Allan Bevere, at his blog, engages the Christian and the State issue, and here’s a major idea.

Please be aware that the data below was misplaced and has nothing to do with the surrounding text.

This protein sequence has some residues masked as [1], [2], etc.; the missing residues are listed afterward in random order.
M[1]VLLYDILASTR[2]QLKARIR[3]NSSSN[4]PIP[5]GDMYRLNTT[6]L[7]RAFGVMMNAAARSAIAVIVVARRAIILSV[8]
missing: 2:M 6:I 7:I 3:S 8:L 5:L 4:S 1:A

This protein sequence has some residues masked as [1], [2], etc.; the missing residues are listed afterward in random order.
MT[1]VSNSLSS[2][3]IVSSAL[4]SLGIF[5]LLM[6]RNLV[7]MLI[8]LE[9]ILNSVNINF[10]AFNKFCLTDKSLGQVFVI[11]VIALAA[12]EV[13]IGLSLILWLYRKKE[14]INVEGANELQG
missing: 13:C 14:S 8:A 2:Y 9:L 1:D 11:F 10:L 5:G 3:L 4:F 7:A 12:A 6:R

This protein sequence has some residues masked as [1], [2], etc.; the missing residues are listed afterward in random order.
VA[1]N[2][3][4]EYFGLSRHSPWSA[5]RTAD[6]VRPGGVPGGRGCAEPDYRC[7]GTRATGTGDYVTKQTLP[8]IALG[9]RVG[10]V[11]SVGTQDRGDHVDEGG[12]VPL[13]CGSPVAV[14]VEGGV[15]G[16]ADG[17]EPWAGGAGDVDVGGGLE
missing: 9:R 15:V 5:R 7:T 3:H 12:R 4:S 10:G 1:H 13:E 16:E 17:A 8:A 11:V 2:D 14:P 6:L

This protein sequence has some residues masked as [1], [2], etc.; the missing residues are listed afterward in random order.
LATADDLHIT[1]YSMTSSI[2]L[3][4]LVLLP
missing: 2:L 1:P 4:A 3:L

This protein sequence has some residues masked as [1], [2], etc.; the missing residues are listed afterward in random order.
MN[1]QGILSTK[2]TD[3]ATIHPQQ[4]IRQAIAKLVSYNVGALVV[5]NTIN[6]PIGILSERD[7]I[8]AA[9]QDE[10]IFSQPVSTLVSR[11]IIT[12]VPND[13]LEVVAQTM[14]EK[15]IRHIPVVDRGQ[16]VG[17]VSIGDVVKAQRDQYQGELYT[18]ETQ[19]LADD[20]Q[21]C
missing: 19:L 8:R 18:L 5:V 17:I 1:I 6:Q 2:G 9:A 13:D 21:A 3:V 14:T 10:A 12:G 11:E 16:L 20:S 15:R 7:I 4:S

My thesis throughout this multi-part discussion will be that the main reason the practices of discipleship are in such sad shape in Western culture is not because Christians don’t want to read their Bibles, nor because they don’t want to take time to pray, nor because they would rather hoard their money than give it to those in need. While all of those may be true to a greater or lesser extent, they are but symptoms of something deeper. The main reason for the decline of the church in the West is Christian support for large government, which undermines the very integrity of the church itself as the counter-story that interprets the world’s politics. The reason it is so difficult to get Christians to attend to all the practices of discipleship is because they frankly see no need in a society where the government is the major player in the lives of people in the way that makes the church irrelevant. As the state becomes larger Christian identity is supplanted by national identity because the state requires more from its citizens as it does more. Thus it becomes more important for Christians to work, not so they can tithe, but so that they can pay their taxes.